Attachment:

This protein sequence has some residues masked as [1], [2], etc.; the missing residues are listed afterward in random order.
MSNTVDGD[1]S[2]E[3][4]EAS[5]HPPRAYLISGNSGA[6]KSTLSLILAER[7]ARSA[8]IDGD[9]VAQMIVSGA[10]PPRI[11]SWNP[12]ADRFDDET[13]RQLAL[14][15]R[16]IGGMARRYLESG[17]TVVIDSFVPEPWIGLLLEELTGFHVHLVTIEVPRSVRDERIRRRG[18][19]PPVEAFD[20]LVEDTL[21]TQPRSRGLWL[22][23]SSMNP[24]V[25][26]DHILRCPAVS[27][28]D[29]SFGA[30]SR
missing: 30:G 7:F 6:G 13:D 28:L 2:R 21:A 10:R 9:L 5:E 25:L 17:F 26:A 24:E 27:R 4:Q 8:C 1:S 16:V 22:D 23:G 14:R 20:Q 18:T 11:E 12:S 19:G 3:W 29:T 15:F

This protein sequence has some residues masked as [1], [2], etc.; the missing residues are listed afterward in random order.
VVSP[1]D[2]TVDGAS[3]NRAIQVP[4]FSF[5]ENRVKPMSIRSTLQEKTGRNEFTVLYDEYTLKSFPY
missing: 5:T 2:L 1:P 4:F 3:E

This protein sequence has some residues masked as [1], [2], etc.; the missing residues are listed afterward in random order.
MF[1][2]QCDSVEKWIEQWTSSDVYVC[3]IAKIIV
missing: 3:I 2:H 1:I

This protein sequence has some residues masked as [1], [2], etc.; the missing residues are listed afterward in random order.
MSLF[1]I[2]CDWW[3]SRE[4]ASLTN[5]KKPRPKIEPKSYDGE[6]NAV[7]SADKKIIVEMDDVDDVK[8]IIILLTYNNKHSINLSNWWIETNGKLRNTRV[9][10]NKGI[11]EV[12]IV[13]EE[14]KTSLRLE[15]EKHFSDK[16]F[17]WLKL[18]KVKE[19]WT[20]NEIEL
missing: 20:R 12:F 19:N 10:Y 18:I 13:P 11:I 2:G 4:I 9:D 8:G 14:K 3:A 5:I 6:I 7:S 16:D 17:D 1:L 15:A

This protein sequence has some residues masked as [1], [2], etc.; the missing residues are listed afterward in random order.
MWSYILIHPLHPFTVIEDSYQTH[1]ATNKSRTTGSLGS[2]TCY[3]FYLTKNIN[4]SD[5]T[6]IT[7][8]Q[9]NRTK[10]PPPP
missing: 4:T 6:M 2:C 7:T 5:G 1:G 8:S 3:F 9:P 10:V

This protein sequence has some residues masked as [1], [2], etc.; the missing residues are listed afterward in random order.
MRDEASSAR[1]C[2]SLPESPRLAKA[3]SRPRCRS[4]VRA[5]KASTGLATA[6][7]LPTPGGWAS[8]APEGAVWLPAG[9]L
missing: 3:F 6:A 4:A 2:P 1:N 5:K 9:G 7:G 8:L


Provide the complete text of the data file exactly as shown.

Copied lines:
This protein sequence has some residues masked as [1], [2], etc.; the missing residues are listed afterward in random order.
MSNTVDGD[1]S[2]E[3][4]EAS[5]HPPRAYLISGNSGA[6]KSTLSLILAER[7]ARSA[8]IDGD[9]VAQMIVSGA[10]PPRI[11]SWNP[12]ADRFDDET[13]RQLAL[14][15]R[16]IGGMARRYLESG[17]TVVIDSFVPEPWIGLLLEELTGFHVHLVTIEVPRSVRDERIRRRG[18][19]PPVEAFD[20]LVEDTL[21]TQPRSRGLWL[22][23]SSMNP[24]V[25][26]DHILRCPAVS[27][28]D[29]SFGA[30]SR
missing: 30:G 7:F 6:G 13:D 28:L 2:R 21:A 10:R 9:L 5:E 25:L 17:F 26:A 24:E 27:R 4:Q 8:C 1:S 16:V 22:D 23:G 14:R 20:Q 18:T 11:E 12:S 19:G 3:W 29:T 15:F

This protein sequence has some residues masked as [1], [2], etc.; the missing residues are listed afterward in random order.
VVSP[1]D[2]TVDGAS[3]NRAIQVP[4]FSF[5]ENRVKPMSIRSTLQEKTGRNEFTVLYDEYTLKSFPY
missing: 5:T 2:L 1:P 4:F 3:E

This protein sequence has some residues masked as [1], [2], etc.; the missing residues are listed afterward in random order.
MF[1][2]QCDSVEKWIEQWTSSDVYVC[3]IAKIIV
missing: 3:I 2:H 1:I

This protein sequence has some residues masked as [1], [2], etc.; the missing residues are listed afterward in random order.
MSLF[1]I[2]CDWW[3]SRE[4]ASLTN[5]KKPRPKIEPKSYDGE[6]NAV[7]SADKKIIVEMDDVDDVK[8]IIILLTYNNKHSINLSNWWIETNGKLRNTRV[9][10]NKGI[11]EV[12]IV[13]EE[14]KTSLRLE[15]EKHFSDK[16]F[17]WLKL[18]KVKE[19]WT[20]NEIEL
missing: 20:R 12:F 19:N 10:Y 18:I 13:P 11:I 2:G 4:I 9:D 8:G 14:K 3:A 5:I 6:I 7:S 16:D 17:D 1:L 15:A

This protein sequence has some residues masked as [1], [2], etc.; the missing residues are listed afterward in random order.
MWSYILIHPLHPFTVIEDSYQTH[1]ATNKSRTTGSLGS[2]TCY[3]FYLTKNIN[4]SD[5]T[6]IT[7][8]Q[9]NRTK[10]PPPP
missing: 4:T 6:M 2:C 7:T 5:G 1:G 8:S 3:F 9:P 10:V

This protein sequence has some residues masked as [1], [2], etc.; the missing residues are listed afterward in random order.
MRDEASSAR[1]C[2]SLPESPRLAKA[3]SRPRCRS[4]VRA[5]KASTGLATA[6][7]LPTPGGWAS[8]APEGAVWLPAG[9]L
missing: 3:F 6:A 4:A 2:P 1:N 5:K 9:G 7:G 8:L